from Wiktionary, Creative Commons Attribution/Share-Alike License

  • n. Plural form of chanticleer.


Sorry, no etymologies found.


  • Redneck hippies who converse with chanticleers ought to come away with a healthy respect for America.

    Never let an oil leak go to waste? | RedState

  • Children are only led to accept the one after their delectation over the other: let us take care lest our readers skip both; and so let us bring them on quickly — our wolves and lambs, our foxes and lions, our roaring donkeys, our billing ringdoves, our motherly partlets, and crowing chanticleers.

    The Newcomes

  • Other chanticleers sounded their alarms; a colt whistled in a paddock and his mother neighed softly from her stall; a cow lowed; then, sweet and clear as a mountain stream, broke forth the whistle of a wild bird in the marsh.

    Cap'n Abe, Storekeeper

  • The chanticleers on the finials surrounding the court symbolize the dawn of Christianity.

    The Architecture and Landscape Gardening of the Exposition A Pictorial Survey of the Most Beautiful Achitectural Compositions of the Panama-Pacific International Exposition

  • The low of cattle, the bleating of sheep, the crowing of chanticleers, the cackling of hens, the gobble of turkeys, the multitudinous songs of the birds enveloped him in a sort of musical atmosphere.

    The Redemption of David Corson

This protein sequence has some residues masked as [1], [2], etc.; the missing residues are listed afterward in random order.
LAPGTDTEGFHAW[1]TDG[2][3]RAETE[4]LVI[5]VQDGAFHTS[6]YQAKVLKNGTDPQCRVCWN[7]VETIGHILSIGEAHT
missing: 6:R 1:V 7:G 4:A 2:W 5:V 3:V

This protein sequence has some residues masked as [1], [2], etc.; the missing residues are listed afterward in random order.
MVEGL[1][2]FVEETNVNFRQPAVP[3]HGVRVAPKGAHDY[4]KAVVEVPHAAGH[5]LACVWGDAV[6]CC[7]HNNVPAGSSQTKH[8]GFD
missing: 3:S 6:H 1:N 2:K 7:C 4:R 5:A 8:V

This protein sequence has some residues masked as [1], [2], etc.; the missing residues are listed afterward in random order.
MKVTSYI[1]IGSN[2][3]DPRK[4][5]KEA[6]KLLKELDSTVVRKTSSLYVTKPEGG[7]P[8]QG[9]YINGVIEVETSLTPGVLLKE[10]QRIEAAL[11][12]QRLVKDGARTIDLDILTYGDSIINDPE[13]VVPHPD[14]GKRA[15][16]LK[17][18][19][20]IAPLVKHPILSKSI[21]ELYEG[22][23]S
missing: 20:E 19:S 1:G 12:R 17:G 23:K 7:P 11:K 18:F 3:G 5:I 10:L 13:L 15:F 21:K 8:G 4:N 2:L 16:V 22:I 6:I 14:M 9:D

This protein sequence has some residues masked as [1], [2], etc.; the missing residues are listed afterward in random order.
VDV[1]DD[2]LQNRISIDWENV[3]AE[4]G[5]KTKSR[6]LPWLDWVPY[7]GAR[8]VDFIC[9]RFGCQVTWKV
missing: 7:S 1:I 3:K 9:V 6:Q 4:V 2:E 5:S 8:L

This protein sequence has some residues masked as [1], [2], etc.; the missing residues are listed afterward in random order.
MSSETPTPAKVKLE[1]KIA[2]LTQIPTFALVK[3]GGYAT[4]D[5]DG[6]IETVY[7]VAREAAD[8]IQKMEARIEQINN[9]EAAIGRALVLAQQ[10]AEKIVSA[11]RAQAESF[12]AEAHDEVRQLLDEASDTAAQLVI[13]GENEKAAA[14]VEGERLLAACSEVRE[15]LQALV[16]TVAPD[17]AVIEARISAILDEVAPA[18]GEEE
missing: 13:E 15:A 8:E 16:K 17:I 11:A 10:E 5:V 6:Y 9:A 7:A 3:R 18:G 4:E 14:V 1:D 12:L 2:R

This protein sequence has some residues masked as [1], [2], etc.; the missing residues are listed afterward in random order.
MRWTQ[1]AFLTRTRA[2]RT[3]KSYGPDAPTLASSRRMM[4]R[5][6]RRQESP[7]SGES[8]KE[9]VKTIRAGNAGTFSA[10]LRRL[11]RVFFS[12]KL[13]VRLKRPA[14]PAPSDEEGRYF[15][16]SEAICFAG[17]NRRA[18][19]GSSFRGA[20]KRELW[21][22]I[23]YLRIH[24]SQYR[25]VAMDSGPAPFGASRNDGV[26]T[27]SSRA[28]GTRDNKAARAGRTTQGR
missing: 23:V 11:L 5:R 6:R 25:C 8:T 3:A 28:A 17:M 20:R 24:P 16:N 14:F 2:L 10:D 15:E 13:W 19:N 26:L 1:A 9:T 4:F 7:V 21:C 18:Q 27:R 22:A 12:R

• The chanticleers on the finials surrounding the court symbolize the Christian Era.

    The Jewel City

  • Such a paper as the London "Times," having nothing higher than avaricious commerce and national pride to consult, in a conspicuous centre of affairs has thus become the great weathercock of the world, splendidly gilded, lifted very high in the air, but, like some other stupid chanticleers, crowing at false signals of the dawn, and well called the "Times," as in its columns nothing eternal was ever evinced.

    The Atlantic Monthly, Volume 12, No. 74, December, 1863

  • The far, faint echoes of the chanticleers died into distance, -- the crashing of the branches grew nearer.

    The Atlantic Monthly, Volume 05, No. 31, May, 1860

  • At early morning came the chorus of the chanticleers.

    The Great White Tribe in Filipinia

  • "Courage, chanticleers!" he shouted -- "comrades all," and, advancing towards the table, gave Staupitz a lusty slap on the back, while Passepoil, following nervously behind him, whispered beneath his breath and behind his lifted hand a timid "Greeting, gentlemen," which was hardly audible in the buzz of voices.

    The Duke's Motto A Melodrama


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